Romney's ‘47%’ remarks damage his image: poll
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WASHINGTON - Republican presidential candidate Mitt Romney's dismissal of almost half the US electorate in a secretly recorded video has hurt his image, although it may not determine how people vote on November 6.
A Reuters/Ipsos poll released on Wednesday showed that more than two in five registered voters, or 43 percent, viewed Romney less favorably after an excerpt of the video was shown to them online.
In the video, Romney portrayed Democratic President Barack Obama's supporters - which he said was 47 percent of the electorate - as people who live off government handouts and do not "care for their lives."
Nearly six in ten, or 59 percent, in the poll said they felt Romney unfairly dismissed almost half of Americans as victims in his remarks made to donors in May at a private event at a luxury home in Florida.
"This isn't great for Romney," said Ipsos pollster Julia Clark, who called the video an image problem for the Republican.
"This type of issue, a gaffe or an indiscreet remark by a candidate, has an effect on a candidate's image, but it is not the kind of thing that decides how people vote on Election Day," she said.
A Reuters/Ipsos tracking poll taken over the previous four days showed Obama ahead of the former private equity executive by 5 points among likely voters on Wednesday, up slightly from a 4-point lead on Tuesday. If elections were held today, Obama would win 48 percent of the vote to Romney's 43 percent, the poll showed.
There was some good news for Romney. Forty-one percent of the respondents to the poll about the video clip felt the former Massachusetts governor was making an important point about the US government.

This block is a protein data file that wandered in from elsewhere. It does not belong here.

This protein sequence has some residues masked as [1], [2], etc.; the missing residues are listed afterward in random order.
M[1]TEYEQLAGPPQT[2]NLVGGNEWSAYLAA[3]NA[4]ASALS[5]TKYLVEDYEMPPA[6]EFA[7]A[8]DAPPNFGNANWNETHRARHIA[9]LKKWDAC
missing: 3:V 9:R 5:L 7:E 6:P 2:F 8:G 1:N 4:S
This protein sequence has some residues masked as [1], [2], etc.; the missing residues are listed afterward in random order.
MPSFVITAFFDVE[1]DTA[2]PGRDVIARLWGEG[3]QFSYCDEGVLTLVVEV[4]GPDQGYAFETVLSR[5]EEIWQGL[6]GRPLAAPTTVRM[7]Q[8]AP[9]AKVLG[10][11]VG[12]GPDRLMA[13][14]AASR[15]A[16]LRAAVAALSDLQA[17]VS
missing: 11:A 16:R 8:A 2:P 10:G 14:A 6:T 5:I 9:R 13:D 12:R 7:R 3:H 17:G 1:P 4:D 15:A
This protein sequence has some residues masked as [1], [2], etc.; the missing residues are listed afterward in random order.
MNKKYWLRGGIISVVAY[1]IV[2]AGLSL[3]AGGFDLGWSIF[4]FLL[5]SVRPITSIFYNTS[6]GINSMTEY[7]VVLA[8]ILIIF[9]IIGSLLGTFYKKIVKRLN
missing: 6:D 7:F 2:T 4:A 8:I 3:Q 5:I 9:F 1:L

And 26 percent said his remarks made them feel more favorable about Romney, with less than seven weeks to go before the election.
More than a quarter of those who viewed the tape - 27 percent - said they felt Romney was being unfairly attacked for a private statement to his own supporters. But 73 percent disagreed, saying all his comments should be subject to public scrutiny because he is a presidential candidate.
Romney targeted 47 percent of voters in his comments, but a large majority in the poll - 67 percent - said they identified more with the people he was talking about than with the wealthy donors he was addressing.
Thirty-three percent of respondents identified more with Romney's audience at the $50,000 per person fundraising dinner.
The poll surveyed 1,197 likely voters about their voting intentions from September 15-19. There were 869 registered voters polled about the video.
The precision of the Reuters/Ipsos online polls is measured using a credibility interval. In this case, the poll has a credibility interval of 3.2 percentage points for likely voters, and 3.8 points for the registered voters who answered the video questions.